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Determinants of successful chronic hepatitis C case finding among patients receiving opioid maintenance treatment in a primary care setting


Senn, O; Seidenberg, A; Rosemann, T (2009). Determinants of successful chronic hepatitis C case finding among patients receiving opioid maintenance treatment in a primary care setting. Addiction, 104(12):2033-2038.

Abstract

AIMS: Injection drug users are at high risk for chronic hepatitis C virus infection (CHC). Opioid maintenance treatment (OMT) offers a unique opportunity to screen for CHC. This study proposed the hypothesis that a general practitioner (GP) with special interest in addiction medicine can achieve CHC screening rates comparable to specialized centres and aimed to investigate determinants for a successful CHC case finding in a primary care setting. DESIGN AND PARTICIPANTS: Retrospective medical record analysis of 387 patients who received opioid maintenance therapy between 1 January 2002 and 31 May 2008 in a general practice in Zurich, Switzerland. MEASUREMENTS: Successful CHC assessment was defined as performance of hepatitis C virus (HCV) serology with consecutive polymerase chain reaction-based RNA and genotype recordings. The association between screening success and patient characteristics was assessed using multiple logistic regression. findings: Median (interquartile range) age and duration of OMT of the 387 (268 males) patients was 38.5 (33.6-44.5) years and 34 (11.3-68.0) months, respectively. Fourteen patients (3.6%) denied HCV testing and informed consent about screening was missing in 13 patients (3.4%). In 327 of 360 patients (90.8%) with informed consent a successful CHC assessment has been performed. Screening for HCV antibodies was positive in 136 cases (41.6%) and in 86 of them (63.2%) a CHC was present. The duration of OMT was an independent determinant of a successful CHC assessment. CONCLUSIONS: In addicted patients a high CHC assessment rate in a primary care setting in Switzerland is feasible and opioid substitution provides an optimal framework.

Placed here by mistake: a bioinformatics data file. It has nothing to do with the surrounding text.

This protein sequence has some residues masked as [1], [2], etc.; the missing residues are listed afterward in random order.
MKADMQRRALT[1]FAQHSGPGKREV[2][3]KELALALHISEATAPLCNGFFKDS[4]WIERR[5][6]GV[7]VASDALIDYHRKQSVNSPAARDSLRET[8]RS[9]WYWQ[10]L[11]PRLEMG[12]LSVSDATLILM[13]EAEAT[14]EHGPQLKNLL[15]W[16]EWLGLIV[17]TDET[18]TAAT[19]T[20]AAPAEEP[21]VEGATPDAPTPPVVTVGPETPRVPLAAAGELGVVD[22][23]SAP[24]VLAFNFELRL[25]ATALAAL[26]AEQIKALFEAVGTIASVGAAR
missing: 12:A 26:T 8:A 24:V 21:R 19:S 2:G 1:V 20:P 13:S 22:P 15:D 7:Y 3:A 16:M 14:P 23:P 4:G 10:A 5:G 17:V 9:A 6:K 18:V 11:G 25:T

AIMS: Injection drug users are at high risk for chronic hepatitis C virus infection (CHC). Opioid maintenance treatment (OMT) offers a unique opportunity to screen for CHC. This study proposed the hypothesis that a general practitioner (GP) with special interest in addiction medicine can achieve CHC screening rates comparable to specialized centres and aimed to investigate determinants for a successful CHC case finding in a primary care setting. DESIGN AND PARTICIPANTS: Retrospective medical record analysis of 387 patients who received opioid maintenance therapy between 1 January 2002 and 31 May 2008 in a general practice in Zurich, Switzerland. MEASUREMENTS: Successful CHC assessment was defined as performance of hepatitis C virus (HCV) serology with consecutive polymerase chain reaction-based RNA and genotype recordings. The association between screening success and patient characteristics was assessed using multiple logistic regression. findings: Median (interquartile range) age and duration of OMT of the 387 (268 males) patients was 38.5 (33.6-44.5) years and 34 (11.3-68.0) months, respectively. Fourteen patients (3.6%) denied HCV testing and informed consent about screening was missing in 13 patients (3.4%). In 327 of 360 patients (90.8%) with informed consent a successful CHC assessment has been performed. Screening for HCV antibodies was positive in 136 cases (41.6%) and in 86 of them (63.2%) a CHC was present. The duration of OMT was an independent determinant of a successful CHC assessment. CONCLUSIONS: In addicted patients a high CHC assessment rate in a primary care setting in Switzerland is feasible and opioid substitution provides an optimal framework.

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8 citations in Web of Science®
11 citations in Scopus®
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Additional indexing

Item Type:Journal Article, refereed, original work
Communities & Collections:04 Faculty of Medicine > University Hospital Zurich > Institute of General Practice
Dewey Decimal Classification:610 Medicine & health
Language:English
Date:December 2009
Deposited On:19 Mar 2010 08:12
Last Modified:05 Apr 2016 13:56
Publisher:Wiley-Blackwell
ISSN:0965-2140
Publisher DOI:10.1111/j.1360-0443.2009.02766.x
PubMed ID:19922570
Permanent URL: http://doi.org/10.5167/uzh-31117

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